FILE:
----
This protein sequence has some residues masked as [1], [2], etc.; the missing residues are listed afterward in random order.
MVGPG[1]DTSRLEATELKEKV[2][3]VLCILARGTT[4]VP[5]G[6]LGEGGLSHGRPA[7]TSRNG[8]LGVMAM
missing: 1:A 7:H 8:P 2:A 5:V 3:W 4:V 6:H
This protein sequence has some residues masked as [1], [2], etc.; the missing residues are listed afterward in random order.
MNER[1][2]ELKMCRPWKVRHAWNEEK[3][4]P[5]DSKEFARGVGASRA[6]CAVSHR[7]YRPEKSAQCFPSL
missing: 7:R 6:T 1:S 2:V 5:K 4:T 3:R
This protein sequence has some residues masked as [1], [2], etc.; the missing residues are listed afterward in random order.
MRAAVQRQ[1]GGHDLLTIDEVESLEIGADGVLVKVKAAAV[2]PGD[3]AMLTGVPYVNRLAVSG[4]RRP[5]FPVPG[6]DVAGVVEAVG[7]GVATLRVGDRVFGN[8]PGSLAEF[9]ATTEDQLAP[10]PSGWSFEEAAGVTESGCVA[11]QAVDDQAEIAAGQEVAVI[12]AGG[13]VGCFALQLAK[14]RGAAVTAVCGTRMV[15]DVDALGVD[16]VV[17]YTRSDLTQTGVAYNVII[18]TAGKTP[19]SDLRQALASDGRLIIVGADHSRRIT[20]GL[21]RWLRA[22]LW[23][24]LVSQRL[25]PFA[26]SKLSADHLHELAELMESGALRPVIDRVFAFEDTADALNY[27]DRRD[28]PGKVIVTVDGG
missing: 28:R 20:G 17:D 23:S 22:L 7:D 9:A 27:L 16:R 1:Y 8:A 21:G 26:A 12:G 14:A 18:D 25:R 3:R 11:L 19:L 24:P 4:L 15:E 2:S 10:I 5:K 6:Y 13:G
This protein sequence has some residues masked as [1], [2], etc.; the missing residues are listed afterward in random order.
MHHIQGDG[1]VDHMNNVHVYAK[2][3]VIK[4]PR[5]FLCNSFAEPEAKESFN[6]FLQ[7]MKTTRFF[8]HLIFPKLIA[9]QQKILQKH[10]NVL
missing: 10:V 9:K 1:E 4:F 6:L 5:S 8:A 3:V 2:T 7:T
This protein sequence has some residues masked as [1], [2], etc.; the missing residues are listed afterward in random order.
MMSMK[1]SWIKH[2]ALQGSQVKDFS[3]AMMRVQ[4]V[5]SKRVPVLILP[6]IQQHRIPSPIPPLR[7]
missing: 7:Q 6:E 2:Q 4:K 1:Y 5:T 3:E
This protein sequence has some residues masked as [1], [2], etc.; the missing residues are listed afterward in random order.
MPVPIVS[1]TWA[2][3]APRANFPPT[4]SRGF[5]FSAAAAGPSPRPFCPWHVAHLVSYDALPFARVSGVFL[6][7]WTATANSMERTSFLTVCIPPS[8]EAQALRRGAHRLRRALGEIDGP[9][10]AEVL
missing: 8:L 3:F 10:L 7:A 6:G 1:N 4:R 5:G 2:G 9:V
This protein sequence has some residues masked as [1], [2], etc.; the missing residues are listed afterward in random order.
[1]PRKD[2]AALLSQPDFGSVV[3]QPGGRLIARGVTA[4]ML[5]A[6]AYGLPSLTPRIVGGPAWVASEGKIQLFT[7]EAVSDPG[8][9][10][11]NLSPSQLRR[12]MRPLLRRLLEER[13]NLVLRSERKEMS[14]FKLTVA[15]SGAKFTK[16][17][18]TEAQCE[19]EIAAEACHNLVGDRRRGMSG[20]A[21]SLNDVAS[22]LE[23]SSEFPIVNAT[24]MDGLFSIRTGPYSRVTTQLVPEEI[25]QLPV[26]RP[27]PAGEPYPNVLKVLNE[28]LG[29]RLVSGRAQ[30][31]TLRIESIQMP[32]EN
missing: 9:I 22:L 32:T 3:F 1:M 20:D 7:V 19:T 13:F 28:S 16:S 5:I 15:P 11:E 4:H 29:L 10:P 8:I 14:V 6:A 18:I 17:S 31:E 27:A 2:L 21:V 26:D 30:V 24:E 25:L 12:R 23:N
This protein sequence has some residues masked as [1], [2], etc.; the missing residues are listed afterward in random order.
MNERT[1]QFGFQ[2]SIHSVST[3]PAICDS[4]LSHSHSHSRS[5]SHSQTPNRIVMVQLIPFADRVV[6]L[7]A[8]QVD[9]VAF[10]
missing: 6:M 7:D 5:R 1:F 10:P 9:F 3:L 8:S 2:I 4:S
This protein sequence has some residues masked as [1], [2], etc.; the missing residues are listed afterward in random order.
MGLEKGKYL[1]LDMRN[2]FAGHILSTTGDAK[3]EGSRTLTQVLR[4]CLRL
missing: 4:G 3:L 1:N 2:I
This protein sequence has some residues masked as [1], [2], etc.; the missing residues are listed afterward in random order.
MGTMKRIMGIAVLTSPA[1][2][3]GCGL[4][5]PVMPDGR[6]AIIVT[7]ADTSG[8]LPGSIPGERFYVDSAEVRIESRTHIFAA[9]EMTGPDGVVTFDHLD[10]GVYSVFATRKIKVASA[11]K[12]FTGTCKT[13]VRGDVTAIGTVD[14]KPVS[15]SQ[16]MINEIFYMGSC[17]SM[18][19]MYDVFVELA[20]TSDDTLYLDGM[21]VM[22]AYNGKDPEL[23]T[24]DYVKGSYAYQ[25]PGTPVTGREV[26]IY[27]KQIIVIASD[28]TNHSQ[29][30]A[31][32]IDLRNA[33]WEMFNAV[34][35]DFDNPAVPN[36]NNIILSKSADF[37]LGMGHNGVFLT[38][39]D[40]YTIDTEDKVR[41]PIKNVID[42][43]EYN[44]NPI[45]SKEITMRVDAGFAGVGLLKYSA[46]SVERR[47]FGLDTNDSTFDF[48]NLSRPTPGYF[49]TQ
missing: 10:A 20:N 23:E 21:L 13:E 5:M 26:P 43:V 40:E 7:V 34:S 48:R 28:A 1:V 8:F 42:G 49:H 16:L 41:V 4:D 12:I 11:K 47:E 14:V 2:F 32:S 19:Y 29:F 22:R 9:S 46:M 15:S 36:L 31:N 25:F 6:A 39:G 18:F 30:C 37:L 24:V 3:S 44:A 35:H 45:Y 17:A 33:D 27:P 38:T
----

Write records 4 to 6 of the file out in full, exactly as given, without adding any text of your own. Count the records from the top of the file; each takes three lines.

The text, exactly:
This protein sequence has some residues masked as [1], [2], etc.; the missing residues are listed afterward in random order.
MHHIQGDG[1]VDHMNNVHVYAK[2][3]VIK[4]PR[5]FLCNSFAEPEAKESFN[6]FLQ[7]MKTTRFF[8]HLIFPKLIA[9]QQKILQKH[10]NVL
missing: 10:V 9:K 1:E 4:F 6:L 5:S 8:A 3:V 2:T 7:T
This protein sequence has some residues masked as [1], [2], etc.; the missing residues are listed afterward in random order.
MMSMK[1]SWIKH[2]ALQGSQVKDFS[3]AMMRVQ[4]V[5]SKRVPVLILP[6]IQQHRIPSPIPPLR[7]
missing: 7:Q 6:E 2:Q 4:K 1:Y 5:T 3:E
This protein sequence has some residues masked as [1], [2], etc.; the missing residues are listed afterward in random order.
MPVPIVS[1]TWA[2][3]APRANFPPT[4]SRGF[5]FSAAAAGPSPRPFCPWHVAHLVSYDALPFARVSGVFL[6][7]WTATANSMERTSFLTVCIPPS[8]EAQALRRGAHRLRRALGEIDGP[9][10]AEVL
missing: 8:L 3:F 10:L 7:A 6:G 1:N 4:R 5:G 2:G 9:V